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GoGroove SmartMini Aux review: Gives cars hands-free calling, wireless music

The inexpensive GoGroove SmartMini Aux adds hands-free calling and music streaming to any car with an auxiliary input.

Wayne Cunningham Managing Editor / Roadshow
Wayne Cunningham reviews cars and writes about automotive technology for CNET's Roadshow. Prior to the automotive beat, he covered spyware, Web building technologies, and computer hardware. He began covering technology and the Web in 1994 as an editor of The Net magazine.
Wayne Cunningham
4 min read

Most cars these days come with Bluetooth, supporting both hands-free calls and audio streaming. For older cars, GoGroove's SmartMini Aux works as a relatively cheap means of adding these wireless features.


GoGroove SmartMini Aux

The Good

The <b>GoGroove SmartMini Aux</b>'s small size makes it easy to fit unobtrusively in a car, and long battery life means low maintenance. It supports voice pass-through to a paired phone's native voice command feature.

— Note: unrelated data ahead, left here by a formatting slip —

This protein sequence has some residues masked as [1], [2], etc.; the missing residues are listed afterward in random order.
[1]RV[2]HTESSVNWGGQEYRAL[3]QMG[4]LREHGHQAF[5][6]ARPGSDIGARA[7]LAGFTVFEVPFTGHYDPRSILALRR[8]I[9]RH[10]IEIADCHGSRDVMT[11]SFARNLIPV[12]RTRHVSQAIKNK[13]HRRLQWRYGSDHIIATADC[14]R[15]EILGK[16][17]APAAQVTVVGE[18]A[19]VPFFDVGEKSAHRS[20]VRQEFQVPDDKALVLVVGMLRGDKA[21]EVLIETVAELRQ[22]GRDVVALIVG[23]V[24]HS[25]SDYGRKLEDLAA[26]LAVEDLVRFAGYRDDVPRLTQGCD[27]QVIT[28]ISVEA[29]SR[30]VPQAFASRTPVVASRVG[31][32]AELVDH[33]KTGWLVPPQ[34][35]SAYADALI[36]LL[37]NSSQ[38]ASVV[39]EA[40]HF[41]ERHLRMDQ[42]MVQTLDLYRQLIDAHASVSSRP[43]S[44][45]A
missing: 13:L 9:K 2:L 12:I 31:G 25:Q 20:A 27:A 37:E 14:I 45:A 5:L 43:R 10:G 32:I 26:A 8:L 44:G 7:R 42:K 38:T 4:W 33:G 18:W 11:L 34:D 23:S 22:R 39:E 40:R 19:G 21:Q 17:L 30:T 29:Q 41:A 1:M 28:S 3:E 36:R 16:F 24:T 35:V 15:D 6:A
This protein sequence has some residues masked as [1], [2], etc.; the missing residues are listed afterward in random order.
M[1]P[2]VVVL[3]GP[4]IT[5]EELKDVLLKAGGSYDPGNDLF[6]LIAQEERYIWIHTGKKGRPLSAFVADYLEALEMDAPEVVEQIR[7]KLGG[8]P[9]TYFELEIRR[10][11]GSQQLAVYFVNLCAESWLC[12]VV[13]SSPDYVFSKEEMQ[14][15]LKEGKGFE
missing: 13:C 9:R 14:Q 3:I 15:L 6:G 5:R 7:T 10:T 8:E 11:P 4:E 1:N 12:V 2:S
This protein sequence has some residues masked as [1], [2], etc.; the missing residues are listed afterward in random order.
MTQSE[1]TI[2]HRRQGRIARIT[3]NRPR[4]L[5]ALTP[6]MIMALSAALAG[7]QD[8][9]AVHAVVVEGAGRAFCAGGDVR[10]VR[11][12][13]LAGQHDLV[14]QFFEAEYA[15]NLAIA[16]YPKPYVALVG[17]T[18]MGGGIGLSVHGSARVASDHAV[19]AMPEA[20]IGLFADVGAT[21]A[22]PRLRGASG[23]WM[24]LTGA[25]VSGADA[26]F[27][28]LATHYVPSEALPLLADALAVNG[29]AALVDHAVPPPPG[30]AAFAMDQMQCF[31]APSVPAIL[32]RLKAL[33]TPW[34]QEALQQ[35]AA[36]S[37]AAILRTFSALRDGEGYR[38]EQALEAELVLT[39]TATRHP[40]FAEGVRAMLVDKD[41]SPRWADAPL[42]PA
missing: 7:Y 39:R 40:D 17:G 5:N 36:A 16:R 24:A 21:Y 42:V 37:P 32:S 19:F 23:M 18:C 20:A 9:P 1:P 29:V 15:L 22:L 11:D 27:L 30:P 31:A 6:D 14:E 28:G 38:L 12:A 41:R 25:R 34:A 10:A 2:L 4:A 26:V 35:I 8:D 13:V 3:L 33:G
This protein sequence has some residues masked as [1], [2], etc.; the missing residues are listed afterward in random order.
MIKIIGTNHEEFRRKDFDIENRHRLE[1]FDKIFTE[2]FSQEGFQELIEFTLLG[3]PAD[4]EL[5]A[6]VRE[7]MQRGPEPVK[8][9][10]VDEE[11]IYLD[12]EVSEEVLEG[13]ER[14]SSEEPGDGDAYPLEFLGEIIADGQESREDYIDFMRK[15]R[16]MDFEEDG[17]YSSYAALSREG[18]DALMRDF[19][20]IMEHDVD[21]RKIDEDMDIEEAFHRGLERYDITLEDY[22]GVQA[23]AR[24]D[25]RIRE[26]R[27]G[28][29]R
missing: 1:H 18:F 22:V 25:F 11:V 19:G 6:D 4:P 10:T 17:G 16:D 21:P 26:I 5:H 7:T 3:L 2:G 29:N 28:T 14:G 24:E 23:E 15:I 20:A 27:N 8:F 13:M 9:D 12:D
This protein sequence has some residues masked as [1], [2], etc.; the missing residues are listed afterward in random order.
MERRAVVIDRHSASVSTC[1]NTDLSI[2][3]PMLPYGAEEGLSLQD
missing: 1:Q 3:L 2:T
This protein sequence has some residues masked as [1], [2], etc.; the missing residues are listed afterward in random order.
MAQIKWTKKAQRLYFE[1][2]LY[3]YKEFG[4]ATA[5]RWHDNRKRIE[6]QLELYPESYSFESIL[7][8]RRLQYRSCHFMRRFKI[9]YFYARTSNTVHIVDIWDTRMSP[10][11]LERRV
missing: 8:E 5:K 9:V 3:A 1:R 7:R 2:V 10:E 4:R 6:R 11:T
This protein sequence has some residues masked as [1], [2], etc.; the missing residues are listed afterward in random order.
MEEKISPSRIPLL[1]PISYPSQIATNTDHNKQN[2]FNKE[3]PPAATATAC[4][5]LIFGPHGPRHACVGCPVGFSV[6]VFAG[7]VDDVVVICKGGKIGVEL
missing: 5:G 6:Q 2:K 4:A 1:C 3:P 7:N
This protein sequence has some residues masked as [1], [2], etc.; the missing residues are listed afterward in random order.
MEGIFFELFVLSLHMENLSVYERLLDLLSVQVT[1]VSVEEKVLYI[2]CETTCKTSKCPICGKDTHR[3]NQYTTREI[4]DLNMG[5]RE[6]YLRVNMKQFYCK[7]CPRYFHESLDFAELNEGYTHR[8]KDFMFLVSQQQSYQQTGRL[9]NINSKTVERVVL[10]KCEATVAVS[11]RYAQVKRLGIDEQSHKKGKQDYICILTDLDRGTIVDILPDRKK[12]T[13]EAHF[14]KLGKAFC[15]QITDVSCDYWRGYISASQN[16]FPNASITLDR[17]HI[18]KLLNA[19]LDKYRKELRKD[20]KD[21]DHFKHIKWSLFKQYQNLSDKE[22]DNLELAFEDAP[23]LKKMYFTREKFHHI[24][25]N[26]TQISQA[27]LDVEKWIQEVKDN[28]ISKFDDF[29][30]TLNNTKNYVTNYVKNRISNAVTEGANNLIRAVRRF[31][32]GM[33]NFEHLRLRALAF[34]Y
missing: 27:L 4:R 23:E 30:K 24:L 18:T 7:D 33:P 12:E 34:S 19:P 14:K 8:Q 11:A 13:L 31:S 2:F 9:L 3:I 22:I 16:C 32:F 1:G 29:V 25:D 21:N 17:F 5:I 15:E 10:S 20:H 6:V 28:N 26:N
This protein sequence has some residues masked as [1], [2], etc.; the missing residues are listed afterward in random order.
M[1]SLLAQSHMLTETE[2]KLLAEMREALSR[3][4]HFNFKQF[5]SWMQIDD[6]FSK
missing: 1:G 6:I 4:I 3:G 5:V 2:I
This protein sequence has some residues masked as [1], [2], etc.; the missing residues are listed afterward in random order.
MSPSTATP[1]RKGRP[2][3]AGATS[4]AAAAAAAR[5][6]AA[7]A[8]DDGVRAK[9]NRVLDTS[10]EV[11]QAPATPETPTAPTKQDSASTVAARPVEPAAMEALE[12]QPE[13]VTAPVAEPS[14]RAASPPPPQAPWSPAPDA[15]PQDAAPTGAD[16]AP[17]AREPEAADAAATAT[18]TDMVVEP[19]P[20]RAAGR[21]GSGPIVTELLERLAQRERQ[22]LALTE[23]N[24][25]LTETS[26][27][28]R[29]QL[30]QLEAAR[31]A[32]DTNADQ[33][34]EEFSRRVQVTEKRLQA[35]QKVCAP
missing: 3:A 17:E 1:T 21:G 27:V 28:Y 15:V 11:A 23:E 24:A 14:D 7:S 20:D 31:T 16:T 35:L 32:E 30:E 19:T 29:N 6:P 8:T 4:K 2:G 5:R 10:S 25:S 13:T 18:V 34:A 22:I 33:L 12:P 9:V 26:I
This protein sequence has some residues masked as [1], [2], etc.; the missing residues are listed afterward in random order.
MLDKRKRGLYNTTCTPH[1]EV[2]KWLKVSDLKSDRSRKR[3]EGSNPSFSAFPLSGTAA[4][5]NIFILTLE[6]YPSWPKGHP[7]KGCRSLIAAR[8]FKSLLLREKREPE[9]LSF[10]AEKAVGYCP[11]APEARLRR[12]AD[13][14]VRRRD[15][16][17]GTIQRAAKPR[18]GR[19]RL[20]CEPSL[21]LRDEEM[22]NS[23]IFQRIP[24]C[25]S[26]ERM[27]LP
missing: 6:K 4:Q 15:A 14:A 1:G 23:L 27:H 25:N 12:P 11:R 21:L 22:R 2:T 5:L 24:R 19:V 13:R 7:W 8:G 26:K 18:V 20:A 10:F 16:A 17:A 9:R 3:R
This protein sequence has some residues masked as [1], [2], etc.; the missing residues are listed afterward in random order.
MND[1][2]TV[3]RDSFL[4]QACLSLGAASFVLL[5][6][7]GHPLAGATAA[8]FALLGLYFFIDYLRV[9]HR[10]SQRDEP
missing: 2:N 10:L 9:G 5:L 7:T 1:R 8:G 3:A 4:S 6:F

The Bad

The single-button interface, with different hold times activating different features, can be confusing to use, and there is no ability to skip songs when streaming music.

The Bottom Line

For cars with an auxiliary input but no native Bluetooth, the GoGroove SmartMini Aux is an effective means of adding both hands-free call capability and audio streaming from a smartphone.

However, the car needs an auxiliary input or adapter for running audio to the stereo.

The SmartMini Aux, constructed of black plastic, looks like an ultramodern drawer pull. Its offset T shape includes a flared base fitted with a Velcro pad for mounting in a car. A long wire tipped with a 1/8-inch audio jack leads out of the base.

The business end, a short, curved bar, is tipped with a microphone. A single button on top works as the SmartMini Aux's sole control. Blue and red LEDs hidden in the button serve as mode indicators.

GoGroove SmartMini Aux
This 1/8-inch port at the end of the SmartMini Aux works for charging, not audio. Josh Miller/CNET